We need a businessman
Let’s look back in history to another successful CEO who turned a down-and-out company into a remarkable comeback enterprise of American ingenuity.
I’m talking about Chrysler car company’s CEO, Lee Iacocca. His business skills as an entrepreneur are similar to today’s Donald Trump.
Let’s not forget how Iacocca led the once-dismal Chrysler corporation back into the top three American car companies: Ford, General Motors and Chrysler-Dodge.
Here’s a businessman who spearheaded one of the greatest feats of turning a company into a success. And that is what capitalism is all about.
So why can’t the American people of today see that in Donald Trump? A successful businessman who is being badgered because he came from money.
As Americans, we respected people who made money. We didn’t belittle them. Just like Iacocca, he made a mountain out of a molehill.
And as Americans, we should look up to success like that and learn from it, not quash it like Hillary or Bernie Sanders want to do about the self-made man.
To them, “capitalism” is a dirty word.
So, if Iacocca made Chrysler a success as the savvy businessman, then businessman Trump can do the same with our broken country.
Lee Iacocca, the Rockefellers, Carnegie, Vanderbilts and all great men of money are what made this country great, through innovation, productivity, insight and chutzpah.
Making money is and will always be the American dream, not to be envied, but to be appreciated.
Poverty is out of control
Out of the 10 largest cities in America, Philadelphia is the poorest, with a conservative poverty level of 26 percent.
One of Mayor Kenney’s solutions to Philadelphia’s poverty crisis is to raise taxes on everyone, whether you get hit with higher property taxes as a homeowner or a “sin” tax as a soda drinker, or perhaps both. And don’t forget, most likely the water tax is going up as well. Kenney is using the same playbook as the Nutter administration, yet promotes himself as an agent of change. New taxes are not a solution to poverty. Maybe voters need to stop electing former “establishment” City Council members as mayor. Mic drop.
Clean up Somerton
As a longtime resident of Somerton who takes pride in our neighborhood, I have watched several businesses (and a few homeowners) show little regard for trash that ends up on their property, either from people who weren’t taught to use trash cans or trash cans put out on windy days that blow all over.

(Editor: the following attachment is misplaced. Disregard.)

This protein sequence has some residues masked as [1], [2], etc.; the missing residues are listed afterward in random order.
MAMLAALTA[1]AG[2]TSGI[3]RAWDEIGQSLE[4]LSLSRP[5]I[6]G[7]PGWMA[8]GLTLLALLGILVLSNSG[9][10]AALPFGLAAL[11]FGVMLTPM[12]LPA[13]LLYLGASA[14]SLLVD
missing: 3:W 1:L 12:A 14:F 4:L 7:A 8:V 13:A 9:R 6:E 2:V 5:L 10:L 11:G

If you live near Tomlinson Road and Bustleton Avenue, you can usually follow the trail of coffee cups, water bottles, candy wrappers, etc. back to Wawa and CVS. We need some trash cans on corners and lessons in school about littering.
The grassy area behind George Washington High School is an eyesore, and we are hoping to get a group of Somerton neighbors together for the city’s ninth annual Philly Spring Cleanup on Saturday, April 9, from 9 a.m. to 2 p.m. to clean that area up.
Please join the Facebook group Somerton Neighbors for current information on this and other issues relevant to Somerton.
P.S. If you see litter, join the cause — Somerton Pride — and pick it up.
Murt helping the blind
On behalf of our nearly 2,500 clients in and around the city of Philadelphia, Associated Services for the Blind and Visually Impaired would like to express our sincere gratitude to state Rep. Tom Murt for his tireless effort in advocating for our area’s blind population. The budget gridlock in Harrisburg has created tense and uncertain times for many area nonprofits, and Rep. Murt’s devotion and activism on behalf of the blind and visually impaired has kept our issues front and center in the General Assembly.
Rep. Murt understands our mission of promoting self-esteem, independence and self-determination in people who are blind or visually impaired. Thank you to Rep. Tom Murt for his hard work and compassion for our area’s blind and visually impaired population.
Patricia C. Johnson
President and CEO, Associated Services for the Blind and Visually Impaired